In East Texas, it’s hard to predict which road is going to swallow up another.

Sun Hill Road, badly deteriorated and long closed, stretches across a stretch of grass. But the dead-end curve at Dead Stick Road is now considered an extension of it. Dead Stick Road ends in an emerald rolling hillside with houses packed tightly in.

A handful of young men parked around the edge of the winding stretch of Dead Stick Road next to sun trees and an electric fence in the middle of a bedding-down lot. Their car was parked on a lawn. Men working on the signs said they needed to sand down the concrete base of the road to prevent it from rusting in winter.

They ran back and forth over a cement layer of dry sand and left the cars where they were, leaning on the shoulder as workers moved in for the house that occupied one of the buildings.

A sign on a nearby road warns that the road is covered with salt and that drivers should leave the designated access when you have to. For miles, Sun Hill Road has been closed by at least one crew of cowboy construction workers fixing up the dangerous dirt road.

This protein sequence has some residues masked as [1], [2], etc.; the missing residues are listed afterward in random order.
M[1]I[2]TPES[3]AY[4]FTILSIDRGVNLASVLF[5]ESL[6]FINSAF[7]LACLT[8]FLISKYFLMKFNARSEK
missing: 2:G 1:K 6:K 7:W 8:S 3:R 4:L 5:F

The empty lots up and down the road did not seem to deter drivers.

If traffic is the enemy of the roads, Sun Hill Road seems to encourage it. In the shade of a live oak, a man looked at the empty lots. “We ain’t getting no tourists,” he said. A dog scurried under the shrubs at his feet.

In the window of the building across the way from his, a sign for “Tackle Potatoes” and a pump sign for a man-made spring. He said he worked a farm in Grand Prairie. “We built this road in eight weeks,” he said.

He seemed sure he would find someone to cut the concrete, scrape it down. “Just drive fast. I think we got it,” he said.